return new DatePickerDialog(sContext, dateSetListener, sDate.get(Calendar.YEAR), sDate.get(Calendar.MONTH), sDate.get(Calendar.DAY_OF_MONTH));
}

Note dateSetListener being passed as the callback, I will detail this later.

Step 3: Define callback interface

Our DateDialogFragment needs a way to report back to its calling Fragment or Activity so we define an interface with a single callback method.

public interface DateDialogFragmentListener{
    public void dateDialogFragmentDateSet(Calendar date);
}

We also give callers a setDateDialogFragmentListener() method.

public void setDateDialogFragmentListener(DateDialogFragmentListener listener){
    sListener = listener;
}

Here’s what it looks like from the Activity or Fragment.

//create a new DateDialogFragment
DateDialogFragment ddf = DateDialogFragment.newInstance(this, R.string.set_date, date);
 
//assign a new DateDialogFragmentListener
ddf.setDateDialogFragmentListener(new DateDialogFragmentListener() {
    //fired when user selects date
    @Override
    public void dateDialogFragmentDateSet(Calendar date) {
        // update the fragment
        mDateDetailFragment.updateDate(date);
    }
});

Step 4: Connect listeners

Now that we have defined a listener interface for the calling Activity or Fragment to receive notifications from our custom DateDialogFragment, we need to connect our DateDialogFragment to the DatePickerDialog we have created inside of it. I alluded to this in Step 2, where the dateSetListener object was being passed in the DatePickerDialog constructor.

@Override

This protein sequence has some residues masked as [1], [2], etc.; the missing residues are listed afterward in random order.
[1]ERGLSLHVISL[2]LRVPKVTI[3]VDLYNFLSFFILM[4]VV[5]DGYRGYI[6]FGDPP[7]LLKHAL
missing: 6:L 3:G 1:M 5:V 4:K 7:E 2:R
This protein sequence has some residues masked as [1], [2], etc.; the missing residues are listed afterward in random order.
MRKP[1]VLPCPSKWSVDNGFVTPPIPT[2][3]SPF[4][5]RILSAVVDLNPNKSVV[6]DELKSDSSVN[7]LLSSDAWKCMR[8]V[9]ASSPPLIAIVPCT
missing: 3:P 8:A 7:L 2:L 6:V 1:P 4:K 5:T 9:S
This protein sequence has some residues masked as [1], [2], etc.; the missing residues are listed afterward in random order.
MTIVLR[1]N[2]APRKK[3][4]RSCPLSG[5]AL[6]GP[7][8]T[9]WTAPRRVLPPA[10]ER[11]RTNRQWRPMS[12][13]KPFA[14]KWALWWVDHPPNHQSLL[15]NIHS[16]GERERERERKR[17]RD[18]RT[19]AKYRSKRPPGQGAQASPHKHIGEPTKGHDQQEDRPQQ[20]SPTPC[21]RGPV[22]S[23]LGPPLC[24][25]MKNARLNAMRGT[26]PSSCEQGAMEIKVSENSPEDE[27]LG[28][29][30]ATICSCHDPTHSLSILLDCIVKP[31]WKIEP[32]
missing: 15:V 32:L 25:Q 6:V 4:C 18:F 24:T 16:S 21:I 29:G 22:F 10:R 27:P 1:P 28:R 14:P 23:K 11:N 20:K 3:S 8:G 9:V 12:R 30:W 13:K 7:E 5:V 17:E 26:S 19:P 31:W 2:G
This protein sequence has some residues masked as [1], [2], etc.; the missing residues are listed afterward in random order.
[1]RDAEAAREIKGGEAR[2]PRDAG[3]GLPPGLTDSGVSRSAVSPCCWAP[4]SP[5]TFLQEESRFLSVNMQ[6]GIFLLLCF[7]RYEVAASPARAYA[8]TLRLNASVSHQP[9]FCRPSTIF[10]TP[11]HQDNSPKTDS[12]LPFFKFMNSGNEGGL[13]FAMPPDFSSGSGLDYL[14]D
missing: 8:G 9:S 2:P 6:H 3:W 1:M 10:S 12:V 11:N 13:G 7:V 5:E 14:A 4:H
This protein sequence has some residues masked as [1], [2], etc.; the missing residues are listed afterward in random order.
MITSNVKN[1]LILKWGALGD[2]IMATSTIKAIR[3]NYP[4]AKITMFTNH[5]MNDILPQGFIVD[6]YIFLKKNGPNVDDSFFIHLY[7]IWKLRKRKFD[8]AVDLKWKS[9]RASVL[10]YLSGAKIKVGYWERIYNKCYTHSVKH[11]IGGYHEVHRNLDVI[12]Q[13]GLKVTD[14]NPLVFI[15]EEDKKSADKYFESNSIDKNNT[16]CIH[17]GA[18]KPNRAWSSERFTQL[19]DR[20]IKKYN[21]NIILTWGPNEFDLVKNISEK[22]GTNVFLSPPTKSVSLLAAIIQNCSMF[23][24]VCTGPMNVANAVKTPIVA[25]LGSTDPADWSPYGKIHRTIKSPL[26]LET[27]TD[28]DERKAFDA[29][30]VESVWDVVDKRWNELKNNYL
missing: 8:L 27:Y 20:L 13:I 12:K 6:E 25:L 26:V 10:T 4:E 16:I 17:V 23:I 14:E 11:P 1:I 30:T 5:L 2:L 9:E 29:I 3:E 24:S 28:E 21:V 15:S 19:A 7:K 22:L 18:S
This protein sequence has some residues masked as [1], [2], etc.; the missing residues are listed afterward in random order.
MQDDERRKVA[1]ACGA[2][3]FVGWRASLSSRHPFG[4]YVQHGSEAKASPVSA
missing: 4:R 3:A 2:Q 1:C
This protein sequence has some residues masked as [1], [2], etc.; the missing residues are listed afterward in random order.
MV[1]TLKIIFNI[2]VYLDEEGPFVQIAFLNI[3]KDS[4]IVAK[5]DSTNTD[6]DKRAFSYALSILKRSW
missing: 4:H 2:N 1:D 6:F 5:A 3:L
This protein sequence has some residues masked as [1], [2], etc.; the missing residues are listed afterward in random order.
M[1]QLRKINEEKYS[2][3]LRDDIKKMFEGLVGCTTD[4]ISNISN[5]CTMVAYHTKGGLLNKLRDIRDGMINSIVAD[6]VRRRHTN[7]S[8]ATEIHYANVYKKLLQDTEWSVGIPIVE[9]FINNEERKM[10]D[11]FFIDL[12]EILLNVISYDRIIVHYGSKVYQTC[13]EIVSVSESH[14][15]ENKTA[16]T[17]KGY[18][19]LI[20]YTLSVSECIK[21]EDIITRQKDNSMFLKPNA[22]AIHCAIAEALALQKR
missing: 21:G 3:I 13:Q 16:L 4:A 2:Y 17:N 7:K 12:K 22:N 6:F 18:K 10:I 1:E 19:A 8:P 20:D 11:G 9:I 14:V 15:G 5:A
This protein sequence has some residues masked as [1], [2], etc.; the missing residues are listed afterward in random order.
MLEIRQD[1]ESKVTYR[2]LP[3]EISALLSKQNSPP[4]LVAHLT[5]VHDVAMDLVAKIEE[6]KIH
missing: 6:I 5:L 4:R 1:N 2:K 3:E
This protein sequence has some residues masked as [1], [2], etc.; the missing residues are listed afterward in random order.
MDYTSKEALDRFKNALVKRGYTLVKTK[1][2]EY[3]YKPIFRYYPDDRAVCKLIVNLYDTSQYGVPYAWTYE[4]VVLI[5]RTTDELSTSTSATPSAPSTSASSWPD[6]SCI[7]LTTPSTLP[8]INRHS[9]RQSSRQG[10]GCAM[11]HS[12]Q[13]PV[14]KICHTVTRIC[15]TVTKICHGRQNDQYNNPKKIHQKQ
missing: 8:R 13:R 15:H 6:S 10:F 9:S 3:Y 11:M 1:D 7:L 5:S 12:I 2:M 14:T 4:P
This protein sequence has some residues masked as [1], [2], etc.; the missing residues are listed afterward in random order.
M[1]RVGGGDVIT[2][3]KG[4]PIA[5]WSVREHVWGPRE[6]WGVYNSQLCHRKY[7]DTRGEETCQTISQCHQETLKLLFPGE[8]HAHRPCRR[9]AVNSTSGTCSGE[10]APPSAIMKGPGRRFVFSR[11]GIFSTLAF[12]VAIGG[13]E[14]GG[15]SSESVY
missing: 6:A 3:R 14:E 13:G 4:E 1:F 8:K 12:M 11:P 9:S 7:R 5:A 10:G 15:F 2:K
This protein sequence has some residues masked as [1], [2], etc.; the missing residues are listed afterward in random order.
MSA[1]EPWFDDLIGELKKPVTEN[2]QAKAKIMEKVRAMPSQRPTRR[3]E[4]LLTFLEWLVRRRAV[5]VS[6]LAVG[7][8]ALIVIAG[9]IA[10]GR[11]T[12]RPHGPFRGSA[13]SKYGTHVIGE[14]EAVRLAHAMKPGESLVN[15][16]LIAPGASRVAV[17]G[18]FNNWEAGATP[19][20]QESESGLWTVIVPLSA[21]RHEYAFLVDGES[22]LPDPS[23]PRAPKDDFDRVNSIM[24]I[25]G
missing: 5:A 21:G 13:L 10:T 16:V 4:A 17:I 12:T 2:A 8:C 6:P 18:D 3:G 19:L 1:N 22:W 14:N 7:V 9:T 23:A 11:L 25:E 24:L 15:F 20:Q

public Dialog onCreateDialog(Bundle savedInstanceState) {
    return new DatePickerDialog(sContext, dateSetListener, sDate.get(Calendar.YEAR), sDate.get(Calendar.MONTH), sDate.get(Calendar.DAY_OF_MONTH));
}

dateSetListener is a DatePickerDialog.OnDateSetListener, the callback interface given to us by the default Android DatePickerDialog. In our DateDialogFragment class, we implement this interface and simply fire our own DateDialogFragmentListener.dateDialogFragmentDateSet() (see Step 3), passing along the date from the DatePickerDialog.OnDateSetListener. This completes the marriage between our DateDialogFragment and the DatePickerDialog within.

private DatePickerDialog.OnDateSetListener dateSetListener =
    new DatePickerDialog.OnDateSetListener() {
 
	@Override
	public void onDateSet(DatePicker view, int year, int monthOfYear,
			int dayOfMonth) {
 
                //create new Calendar object for date chosen
                //this is done simply combine the three args into one
		Calendar newDate = Calendar.getInstance();
		newDate.set(year, monthOfYear, dayOfMonth);